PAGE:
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Old 02-04-2014, 11:49 AM   #1
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New fishkeeper - been lurking for a while - questions

Warning - this is going to be long. I've been lurking long enough to have about 1,000 questions but not long enough to know all the answers.

So where to begin? First of all, thanks for this wonderful resource. I have been lurking around for a couple of months and have gotten much invaluable information.

Long story short - my 3 year old wanted a fish tank after seeing a friend get one for Christmas. I have never kept a fish in my life, but how hard could it be right? Get a bowl, throw the fish in, feed it. Done. Obviously I have learned this is not quite the reality.

Went to Petco, listened to their ...sound... advice. Dude at least told me that fish in bowls don't do well, so we ended up with a 5.5 gallon starter kit, 5 glofish, 2 snails, water conditioner, flake food, snail wafers. I felt extremely noble for purchasing this "large" aquarium instead of putting some fish in a little bowl. Set up the tank, put the fish bag in for 15 minutes, dumped them into the tank, went to the movies. Came home to 1 dead fish. I had been warned that some fish don't deal with the shock of moving, so I didn't worry.

Went back to the pet store the next day and got a glofish and a leopard danio (they were out of glofish) to replace the dead one. Everyone seemed ok. I got some magical test strips which all looked ok to me. Proceeded to overfeed the crap out of the fish because the Petco guy told me that glofish have high metabolisms and need to eat 3 times a day. A week later, we were down to 2 glofish, the leopard danio, and the snails. Also the tank smelled like rotten death, so I took everything out, washed the tank and gravel in vinegar and replaced the filter cartridge (eek!).

Went online, read about cycling, not overfeeding, water changes, liquid test kits, heaters, live plants, my tank was way too small, all that jazz. I am now conducting a fish-in cycle with the 3 surviving fish and 2 snails. Everyone seems happy. Fish are good colors, no red gills, very active. They will now eat little flakes and worms right from my fingers and show themselves to be very intelligent little guys. The snails have nice looking shells and are actually quite fun and interesting to watch.

I now have four small live plants - 3 different varieties of java fern and one anubias. I upgraded to a 25 watt bulb to give the plants enough light. I got some Seachem Prime for water conditioning. I feed the fish very sparingly every other day. Got the API master freshwater testing kit.

Cycle statistics:
I test for ammonia and nitrite each morning and then I do the whole shebang every evening. I conduct 2 gallon water changes twice a day (as needed) to keep the ammonia and nitrite levels down and lightly vacuum the top of the gravel in the evening. PH is a constant 7.4, water is medium hardness, temperature is 78, nitrate is around 20. Before the typical water change, ammonia is .25 - once in a while somewhere between .25 and .50, nitrite is between 0 and .25. I have been cycling this way (since after the great bacteria holocaust where I totally cleaned out the tank) for about 5-6 weeks.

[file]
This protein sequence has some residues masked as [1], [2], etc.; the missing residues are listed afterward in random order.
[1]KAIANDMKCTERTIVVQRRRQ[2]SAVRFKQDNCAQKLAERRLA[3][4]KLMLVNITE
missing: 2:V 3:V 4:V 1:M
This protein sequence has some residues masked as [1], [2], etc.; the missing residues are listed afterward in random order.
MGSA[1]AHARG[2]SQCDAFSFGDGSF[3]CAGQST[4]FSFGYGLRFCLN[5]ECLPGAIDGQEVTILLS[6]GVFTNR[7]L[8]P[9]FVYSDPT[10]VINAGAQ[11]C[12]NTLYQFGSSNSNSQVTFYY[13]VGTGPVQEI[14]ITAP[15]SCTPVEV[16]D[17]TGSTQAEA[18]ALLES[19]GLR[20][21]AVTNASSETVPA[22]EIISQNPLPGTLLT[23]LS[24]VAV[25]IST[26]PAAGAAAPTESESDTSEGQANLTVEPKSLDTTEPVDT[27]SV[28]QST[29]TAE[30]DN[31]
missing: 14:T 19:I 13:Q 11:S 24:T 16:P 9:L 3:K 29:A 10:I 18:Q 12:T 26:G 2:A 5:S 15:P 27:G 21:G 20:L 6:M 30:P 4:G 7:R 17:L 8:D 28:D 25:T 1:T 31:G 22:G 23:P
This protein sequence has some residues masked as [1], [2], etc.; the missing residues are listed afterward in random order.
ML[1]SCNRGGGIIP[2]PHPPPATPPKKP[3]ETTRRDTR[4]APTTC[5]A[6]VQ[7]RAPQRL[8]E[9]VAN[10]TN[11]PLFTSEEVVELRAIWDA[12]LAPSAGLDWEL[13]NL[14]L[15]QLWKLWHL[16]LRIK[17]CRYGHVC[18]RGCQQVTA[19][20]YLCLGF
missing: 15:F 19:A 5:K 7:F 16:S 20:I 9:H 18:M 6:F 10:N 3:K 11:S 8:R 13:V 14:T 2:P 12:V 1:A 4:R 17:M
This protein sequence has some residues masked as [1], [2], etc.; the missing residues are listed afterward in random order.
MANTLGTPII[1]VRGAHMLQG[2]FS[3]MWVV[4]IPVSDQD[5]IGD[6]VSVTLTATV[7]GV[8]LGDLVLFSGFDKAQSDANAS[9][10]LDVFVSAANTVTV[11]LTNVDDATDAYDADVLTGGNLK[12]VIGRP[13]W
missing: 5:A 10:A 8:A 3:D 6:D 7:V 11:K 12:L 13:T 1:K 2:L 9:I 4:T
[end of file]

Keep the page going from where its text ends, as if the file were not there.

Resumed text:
I have purchased a new 55 gallon tank which is sitting empty until my styrofoam background dries. I plan to fishless cycle this before moving the current stock over to the big tank. I will then get 3 more glofish/danios for proper schooling.

My questions - do I just continue this cycle until ammonia and nitrite work themselves out? Am I doing too many water changes? I don't want the fish to be harmed by the ammonia/nitrites. The water changes don't stress them out - I made it a point to give them a nibble of food before and after each change, so they now swim happily around where I'm working in anticipation.

Also, disaster befell us last night and my daughter's friend knocked the tank on the ground. It now has a large chip out of one edge. I managed to save the fish and snails and got everything back together. It's not leaking, but I threw on a patch of aquarium silicone with duct tape over it. I'm now in constant fear that it will spring a leak. I should probably just replace the tank - my question about this is, since I'm putting out the expense and a 10g is only $10 more, should I just get a 10 gallon kit to finish out the cycle in or would that upset the cycling too much? I obviously would just transfer the gravel, plants, decor over and put the old filter media into the new filter.

I think this is long enough for now...more questions will follow I have no doubt.

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Old 02-04-2014, 12:14 PM   #2
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New fishkeeper - been lurking for a while - questions

Probably and buy some more gravel (1 pound per gallon) and such

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Old 02-04-2014, 12:15 PM   #3
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And welcome to aa hope you enjoy
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Old 02-24-2014, 03:39 PM   #4
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Hi! Welcome to AA! When you mean "finish out the cycle with a 10g" do you mean dump all of the water in the 5.5 to the 10, and continue like that? That most likely won't work. The cycle doesn't just get the water ready, t helps the filter, heater, all of it. That would not work. But you could take some of the gravel and filter media and place that in a 10G. That would help make it a lot faster.
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Old 02-24-2014, 04:13 PM   #5
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Did you buy the 5.5 gallon tank and all the fish in the same day?
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